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Market Cap


24h Volume


Volume/Market Cap (24h)


Circulating Supply

18.446744M XMR

Total Supply

18.446744M XMR

Mysterious Internet Money: What Is Monero in Cryptocurrency?  

Transparency is a hallmark of cryptocurrencies like Bitcoin (BTC) and Ethereum (ETH), but some blockchains are more selective about what info they put in the public domain. For example, Monero (XMR) is a historic crypto project that has always focused on preserving user anonymity. 

Monero shares many of Bitcoin's traits, but it distinguishes itself from other peer-to-peer (P2P) networks thanks to its advanced privacy-protecting technologies. Crypto traders most concerned about issues such as identity theft, censorship, and online tracking continue to gravitate to Monero for its promise of a private P2P transaction process. 

Monero’s history

Due to Monero's heavy emphasis on privacy, there's no clear account of the project's founders or the history of its development. However, most accounts of Monero's origins highlight the significance of an earlier privacy-focused crypto project called Bytecoin (BCN). There are many theories about whether BCN entered the crypto market in 2012 or 2014, but crypto historians agree it was the first virtual coin based on a privacy-preserving protocol, CryptoNote. 

Due to controversy over BCN's early distribution, some cryptographers—including Riccardo Spagni (online alias "Fluffypony")—created the Monero blockchain. Unlike BCN, Monero launched in 2014 without a "pre-mine," meaning none of the developers claimed XMR coins before the protocol went live. The perceived fairness of Monero's launch compared to Bytecoin's helped XMR gain more trust in the crypto market, increasing Monero's prominence and growing its market cap to become one of the largest for a privacy-focused coin.

Over the years, Monero's team has continued introducing extra cryptographic technologies, including ring signatures and zero-knowledge (ZK) proofs, that further obscure transaction data on its payment ledger. Monero also released a Bitcoin to Monero atomic swap feature in 2021, allowing traders to swap their BTC holdings for XMR without intermediaries.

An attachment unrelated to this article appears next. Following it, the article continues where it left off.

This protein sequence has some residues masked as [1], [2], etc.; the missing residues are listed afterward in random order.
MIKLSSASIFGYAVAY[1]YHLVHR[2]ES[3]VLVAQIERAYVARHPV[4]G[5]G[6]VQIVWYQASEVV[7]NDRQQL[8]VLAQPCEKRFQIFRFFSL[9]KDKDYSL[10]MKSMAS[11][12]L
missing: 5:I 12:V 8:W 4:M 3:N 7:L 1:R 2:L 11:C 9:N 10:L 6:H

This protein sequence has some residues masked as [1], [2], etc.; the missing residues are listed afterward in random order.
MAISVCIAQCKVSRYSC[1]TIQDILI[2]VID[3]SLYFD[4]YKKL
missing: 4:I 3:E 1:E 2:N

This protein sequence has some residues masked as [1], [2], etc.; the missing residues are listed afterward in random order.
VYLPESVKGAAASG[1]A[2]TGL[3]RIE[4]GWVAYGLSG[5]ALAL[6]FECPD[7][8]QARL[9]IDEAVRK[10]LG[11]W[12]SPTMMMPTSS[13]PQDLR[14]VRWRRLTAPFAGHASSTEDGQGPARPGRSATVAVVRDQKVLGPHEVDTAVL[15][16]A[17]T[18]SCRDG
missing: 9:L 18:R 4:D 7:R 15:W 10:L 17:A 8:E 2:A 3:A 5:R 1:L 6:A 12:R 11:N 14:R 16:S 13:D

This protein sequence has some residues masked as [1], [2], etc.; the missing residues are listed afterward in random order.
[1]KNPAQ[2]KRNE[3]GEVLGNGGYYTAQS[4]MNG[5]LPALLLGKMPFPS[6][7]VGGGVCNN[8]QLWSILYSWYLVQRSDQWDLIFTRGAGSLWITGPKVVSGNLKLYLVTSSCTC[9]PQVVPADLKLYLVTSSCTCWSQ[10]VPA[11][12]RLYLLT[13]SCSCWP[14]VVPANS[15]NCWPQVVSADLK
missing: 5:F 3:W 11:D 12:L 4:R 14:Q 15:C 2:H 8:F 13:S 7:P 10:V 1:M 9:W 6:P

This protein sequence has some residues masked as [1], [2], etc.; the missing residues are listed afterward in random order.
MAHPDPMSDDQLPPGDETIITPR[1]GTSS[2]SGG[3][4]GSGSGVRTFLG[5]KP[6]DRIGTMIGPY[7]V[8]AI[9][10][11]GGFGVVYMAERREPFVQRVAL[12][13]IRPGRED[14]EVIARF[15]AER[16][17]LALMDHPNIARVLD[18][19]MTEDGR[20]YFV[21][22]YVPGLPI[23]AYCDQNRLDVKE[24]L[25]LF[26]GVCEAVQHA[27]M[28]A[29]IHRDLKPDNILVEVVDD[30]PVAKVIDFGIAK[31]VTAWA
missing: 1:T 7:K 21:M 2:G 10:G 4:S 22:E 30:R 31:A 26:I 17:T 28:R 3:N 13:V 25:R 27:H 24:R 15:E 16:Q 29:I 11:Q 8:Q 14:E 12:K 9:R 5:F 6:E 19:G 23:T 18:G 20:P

How does Monero work?

Monero shares many of the core features on Bitcoin's blockchain, including a Proof-of-Work (PoW) mining algorithm where computers (aka nodes) use energy to solve algorithmic puzzles and confirm the latest transactions on the network. Whichever node wins these "mini-games" receives trading fees and newly mined XMR rewards in their crypto wallet. 

The critical difference between the Monero protocol and other PoW cryptocurrencies is that it uses multiple advanced cryptographic techniques to obscure transaction data from outside observers. For example, ring signatures mix batches of XMR transactions before sending them to their final destination, making matching the senders and recipients more difficult. Monero also generates one-time blockchain addresses (aka stealth addresses) for each transaction, making it even more challenging to figure out the XMR in a user's crypto wallet

In addition to its privacy-preserving software, Monero uses the "RandomX" algorithm to prevent centralization on its blockchain. Unlike Bitcoin's SHA-256 system, RandomX discourages large computer rigs known as Application-Specific Integrated Circuits (ASICs) designed explicitly to mine cryptocurrencies. In Monero's RandomX system, computers need to adapt faster to a series of different computations, making it more suitable for central processing units (CPUs) rather than ASICs. The Monero team hopes RandomX's features help eliminate the possibility of miners with expensive ASICs exerting greater influence over their blockchain and launching a 51% attack. 

Monero FAQs

Why do crypto traders use XMR? 

XMR's use case is a P2P electronic currency with built-in privacy features, making it most attractive for traders concerned about data security and online identity. 

Although Monero transactions are invisible to outsiders, it's easy for traders to find the current Monero coin price online using a real-time Monero price chart. Like other fungible cryptocurrencies, Monero has a 1:1 exchange rate and price that's accessible on exchanges and crypto price aggregator sites. 

Is Monero a privacy-optional cryptocurrency? 

Monero is a "privacy by default" cryptocurrency, meaning traders can't choose whether to turn its anonymous features on or off for each transaction. Unlike other privacy coins like ZCash (ZEC), every Monero transaction is untraceable. 

Is Monero legal?  

Due to Monero's association with anonymity, it has attracted the attention of many nations and regulatory bodies. Although there's no global ban on using Monero, some exchanges and jurisdictions prohibit its use, and traders should review their jurisdiction’s's latest rules and regulations before trading XMR.  


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